And specialists know that many of the old diseases have never been eradicated at all. They are still with us and must be constantly controlled. Smallpox was officially “eradicated” by a worldwide effort of the U.S. and the World Health Organization in 1979. But now we are witnessing new concerns about smallpox kept in research laboratories. And we are reminded that new viruses can indeed arise from the jungles, as with the human immunodeficiency virus, or HIV. And of course, there’s the most recent spread of the swine flu.
What should you do to protect yourself? And when?
As always, prevention is the best approach. Treatments for viral infections like the flu remain controversial, expensive, and potentially toxic. High levels of resistance already occur with drugs like amantadine and rimantadine. And while oseltamivir (Tamiflu®) and zanamivir (Relenza®) were effective against last year’s flu and are still being recommended this year, resistance can change as fast as the flu virus itself does. So you want to do what you can to avoid it from the start. This is one reason why so much emphasis is placed on flu vaccinations.
Flu shots are now widely used for prevention with a new batch prepared each year based on the likely new strains.
The Centers for Disease Control (CDC) recommends that everyone older than six months receive a flu vaccine, preferably in the fall before flu season begins. That’s public health advice for limiting flu in the population at large.
But what about you as an individual? Following are a few important questions to consider:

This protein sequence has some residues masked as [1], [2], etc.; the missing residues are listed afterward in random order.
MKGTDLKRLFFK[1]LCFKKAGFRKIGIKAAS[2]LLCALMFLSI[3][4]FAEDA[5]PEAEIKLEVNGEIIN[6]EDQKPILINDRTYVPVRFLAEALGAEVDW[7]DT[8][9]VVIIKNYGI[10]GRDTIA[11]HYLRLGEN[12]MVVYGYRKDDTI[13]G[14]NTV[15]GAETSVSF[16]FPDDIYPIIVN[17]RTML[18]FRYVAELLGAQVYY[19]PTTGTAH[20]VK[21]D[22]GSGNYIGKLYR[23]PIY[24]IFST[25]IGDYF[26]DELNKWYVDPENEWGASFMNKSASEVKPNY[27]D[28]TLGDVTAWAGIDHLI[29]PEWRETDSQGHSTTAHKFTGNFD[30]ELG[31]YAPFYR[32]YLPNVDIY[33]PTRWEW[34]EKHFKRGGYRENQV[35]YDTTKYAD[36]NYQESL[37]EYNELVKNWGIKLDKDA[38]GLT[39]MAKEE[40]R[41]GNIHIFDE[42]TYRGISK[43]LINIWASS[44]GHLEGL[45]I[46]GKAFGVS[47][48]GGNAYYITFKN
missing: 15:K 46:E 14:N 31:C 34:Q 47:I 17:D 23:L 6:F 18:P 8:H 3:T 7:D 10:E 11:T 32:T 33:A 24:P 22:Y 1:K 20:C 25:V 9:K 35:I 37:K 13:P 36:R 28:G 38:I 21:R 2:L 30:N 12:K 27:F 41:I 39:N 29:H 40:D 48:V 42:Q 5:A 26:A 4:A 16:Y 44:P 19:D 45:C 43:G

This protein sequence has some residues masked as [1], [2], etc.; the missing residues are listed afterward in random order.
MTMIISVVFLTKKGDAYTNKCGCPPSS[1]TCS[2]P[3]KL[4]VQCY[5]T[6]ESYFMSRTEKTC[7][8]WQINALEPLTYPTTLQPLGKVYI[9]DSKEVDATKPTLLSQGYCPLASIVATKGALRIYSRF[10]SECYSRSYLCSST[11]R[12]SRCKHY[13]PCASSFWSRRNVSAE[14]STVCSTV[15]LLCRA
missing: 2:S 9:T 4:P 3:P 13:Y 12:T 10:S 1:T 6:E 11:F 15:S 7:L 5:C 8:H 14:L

• Have you found yourself to be susceptible, getting the flu pretty much every year? Or is it unusual for you to get sick?
• Are you typically around a lot of people and in crowded situations during the winter?
• Do you have a lot of contact with children, frequent carriers of viruses from crowded classrooms?
• Are you debilitated and suffering from a chronic disease, especially chronic lung or heart disease?
If you answered yes to any of these questions, you may want to consider going ahead and getting the flu shot. Just keep in mind it’s no guarantee, as you may catch a strain not included in the vaccine. Otherwise, a simple stepped-up effort in basic hygiene may be all that’s needed.
Back to basics
Flu and cold viruses are spread by direct contact, typically touching a contaminated surface and then touching your nose, eyes, or face. Viruses are spread as fomites (small airborne particles) by an infected person coughing and sneezing onto surfaces (or in unfortunate circumstances directly onto someone else). The virus may survive on contaminated surfaces long enough to be picked up and spread through contact by an uninfected person.
So when it comes down to it, good old fashioned soap and water is the best prevention. Wash your hands after going out and contacting potentially contaminated surfaces. Avoid touching your face, mouth, and nose unless your hands have been cleaned. And don’t forget to clean under your fingernails. These guidelines are nothing more than what has been in the Boy Scout handbook, for example, since the flu epidemic of 1918.
Also wash your face. The best approach is to submerge your entire face into a sink of warm water, completely covering the eyes, nose, and mouth. Blink your eyes several times. Then blow out through your nose. This will naturally wash out any microbes.
Avoid “antibacterial” agents like the plague